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MailTribune.com
  • Oregon to increase minimum wage to $9.15 an hour

    Scheduled increase is tied to consumer prices index
  • PORTLAND — In his State of the Union address in February, President Barack Obama called on Congress to raise the federal minimum wage to $9. On Tuesday, Oregon announced plans to exceed that, setting a minimum wage of $9.15.
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  • PORTLAND — In his State of the Union address in February, President Barack Obama called on Congress to raise the federal minimum wage to $9. On Tuesday, Oregon announced plans to exceed that, setting a minimum wage of $9.15.
    It's part of a scheduled increase charted to the U.S. Department of Labor's Consumer Price Index and takes effect in January. The change is expected to keep Oregon as the state with the nation's second-highest minimum wage, trailing only Washington state.
    Oregon's minimum wage will be 15 cents higher in 2014 after also climbing 15 cents from 2012 to this year for approximately 98,000 workers.
    Advocates for Oregon's increase and its tie to the price index praised the increase as sign the state supports its lowest-paid residents, while the association that represents employers of many minimum wage earners castigated it as a job-killer.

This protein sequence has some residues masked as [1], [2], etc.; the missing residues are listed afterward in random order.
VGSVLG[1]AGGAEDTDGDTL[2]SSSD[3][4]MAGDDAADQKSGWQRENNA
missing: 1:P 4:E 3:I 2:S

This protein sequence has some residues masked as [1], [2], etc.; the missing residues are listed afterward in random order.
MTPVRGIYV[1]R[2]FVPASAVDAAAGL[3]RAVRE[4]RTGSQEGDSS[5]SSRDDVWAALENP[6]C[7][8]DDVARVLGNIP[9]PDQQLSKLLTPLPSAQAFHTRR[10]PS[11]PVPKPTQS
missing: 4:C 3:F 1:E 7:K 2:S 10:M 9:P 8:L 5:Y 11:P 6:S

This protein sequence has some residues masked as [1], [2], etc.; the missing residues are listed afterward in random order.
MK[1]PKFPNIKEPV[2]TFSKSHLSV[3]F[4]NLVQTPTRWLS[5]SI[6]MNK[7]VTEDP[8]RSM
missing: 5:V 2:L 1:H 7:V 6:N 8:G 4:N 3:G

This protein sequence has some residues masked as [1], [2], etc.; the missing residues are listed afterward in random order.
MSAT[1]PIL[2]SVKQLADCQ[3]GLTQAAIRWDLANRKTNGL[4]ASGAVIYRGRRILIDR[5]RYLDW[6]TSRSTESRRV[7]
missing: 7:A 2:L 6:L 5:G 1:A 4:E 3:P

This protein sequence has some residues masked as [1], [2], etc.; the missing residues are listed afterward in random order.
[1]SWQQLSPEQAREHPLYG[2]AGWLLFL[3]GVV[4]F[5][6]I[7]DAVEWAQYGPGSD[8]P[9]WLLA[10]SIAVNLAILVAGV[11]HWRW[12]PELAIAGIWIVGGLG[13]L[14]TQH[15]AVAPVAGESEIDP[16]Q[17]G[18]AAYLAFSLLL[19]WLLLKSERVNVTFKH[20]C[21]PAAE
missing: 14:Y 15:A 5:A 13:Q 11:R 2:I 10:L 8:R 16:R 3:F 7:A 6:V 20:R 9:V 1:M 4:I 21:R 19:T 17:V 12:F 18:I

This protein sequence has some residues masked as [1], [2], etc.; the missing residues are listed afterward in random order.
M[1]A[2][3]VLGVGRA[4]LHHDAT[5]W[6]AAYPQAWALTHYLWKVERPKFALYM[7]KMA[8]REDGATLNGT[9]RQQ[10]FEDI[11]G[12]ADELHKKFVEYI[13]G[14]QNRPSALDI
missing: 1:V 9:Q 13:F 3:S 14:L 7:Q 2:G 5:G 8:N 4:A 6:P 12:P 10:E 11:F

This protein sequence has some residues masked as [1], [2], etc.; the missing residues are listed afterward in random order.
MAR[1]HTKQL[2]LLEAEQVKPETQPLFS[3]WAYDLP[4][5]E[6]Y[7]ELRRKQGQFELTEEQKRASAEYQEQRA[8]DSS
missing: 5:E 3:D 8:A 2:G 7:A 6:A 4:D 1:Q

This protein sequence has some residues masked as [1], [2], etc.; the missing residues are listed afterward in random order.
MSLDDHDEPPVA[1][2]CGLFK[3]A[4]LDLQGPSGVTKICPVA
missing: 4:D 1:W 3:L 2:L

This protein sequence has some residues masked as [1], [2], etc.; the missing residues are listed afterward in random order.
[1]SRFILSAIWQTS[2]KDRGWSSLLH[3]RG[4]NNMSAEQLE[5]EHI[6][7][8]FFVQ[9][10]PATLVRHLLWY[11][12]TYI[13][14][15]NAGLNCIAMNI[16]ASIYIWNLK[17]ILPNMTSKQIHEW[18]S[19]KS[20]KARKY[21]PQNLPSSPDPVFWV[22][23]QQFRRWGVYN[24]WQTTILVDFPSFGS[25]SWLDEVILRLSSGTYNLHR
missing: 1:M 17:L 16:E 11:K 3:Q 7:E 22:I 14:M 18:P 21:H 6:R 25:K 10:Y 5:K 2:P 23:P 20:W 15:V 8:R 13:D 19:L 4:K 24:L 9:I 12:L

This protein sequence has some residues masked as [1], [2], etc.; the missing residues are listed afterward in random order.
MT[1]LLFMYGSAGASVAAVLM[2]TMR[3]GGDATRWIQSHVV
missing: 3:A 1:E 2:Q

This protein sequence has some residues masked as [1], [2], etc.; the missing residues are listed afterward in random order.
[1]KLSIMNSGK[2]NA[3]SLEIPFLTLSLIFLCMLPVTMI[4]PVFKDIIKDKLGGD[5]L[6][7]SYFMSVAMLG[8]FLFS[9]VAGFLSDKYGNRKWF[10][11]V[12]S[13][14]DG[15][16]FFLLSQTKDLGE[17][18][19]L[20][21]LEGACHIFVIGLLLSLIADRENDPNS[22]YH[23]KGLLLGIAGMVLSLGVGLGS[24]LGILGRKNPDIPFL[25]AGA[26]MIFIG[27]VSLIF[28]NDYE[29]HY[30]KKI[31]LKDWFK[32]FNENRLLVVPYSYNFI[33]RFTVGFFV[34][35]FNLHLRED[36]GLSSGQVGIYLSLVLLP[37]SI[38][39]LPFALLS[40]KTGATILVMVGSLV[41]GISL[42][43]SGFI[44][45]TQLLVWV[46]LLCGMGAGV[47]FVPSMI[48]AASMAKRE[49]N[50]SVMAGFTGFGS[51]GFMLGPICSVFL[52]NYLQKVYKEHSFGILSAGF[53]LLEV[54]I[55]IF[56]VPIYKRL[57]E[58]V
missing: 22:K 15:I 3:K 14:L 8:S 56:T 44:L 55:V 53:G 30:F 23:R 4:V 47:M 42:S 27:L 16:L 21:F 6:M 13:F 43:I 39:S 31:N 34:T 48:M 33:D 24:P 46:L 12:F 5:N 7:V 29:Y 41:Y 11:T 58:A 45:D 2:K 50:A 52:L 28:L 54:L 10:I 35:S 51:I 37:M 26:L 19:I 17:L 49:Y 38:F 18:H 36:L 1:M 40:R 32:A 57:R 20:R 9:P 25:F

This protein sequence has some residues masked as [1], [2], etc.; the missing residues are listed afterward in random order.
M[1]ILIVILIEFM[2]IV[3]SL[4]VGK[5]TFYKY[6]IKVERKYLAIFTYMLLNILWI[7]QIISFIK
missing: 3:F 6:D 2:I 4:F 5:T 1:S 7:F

Restaurants "are going to be concerned over the cost of doing business in Oregon," said Oregon Restaurant and Lodging Association spokesman John Hamilton.
    Hamilton said the minimum-wage increase, coupled with requirements to provide health care and label menus, will create a difficult situation for small businesses, including restaurants.
    "Raising wages, with other things going on including higher beef costs, will make it harder than it already is," Hamilton said.
    The left-leaning Oregon Center for Public Policy was decidedly more sunny on the wage increase's prospects.
    "We think it's very good that Oregon voters decided to (increase) the minimum wage so the lowest paid Oregonians don't get left behind," said OCPP spokesman Juan Carlos Ordonez.
    The consumer price index looks at about 200 categories of products divided into eight groups, including food, housing, and transportation.
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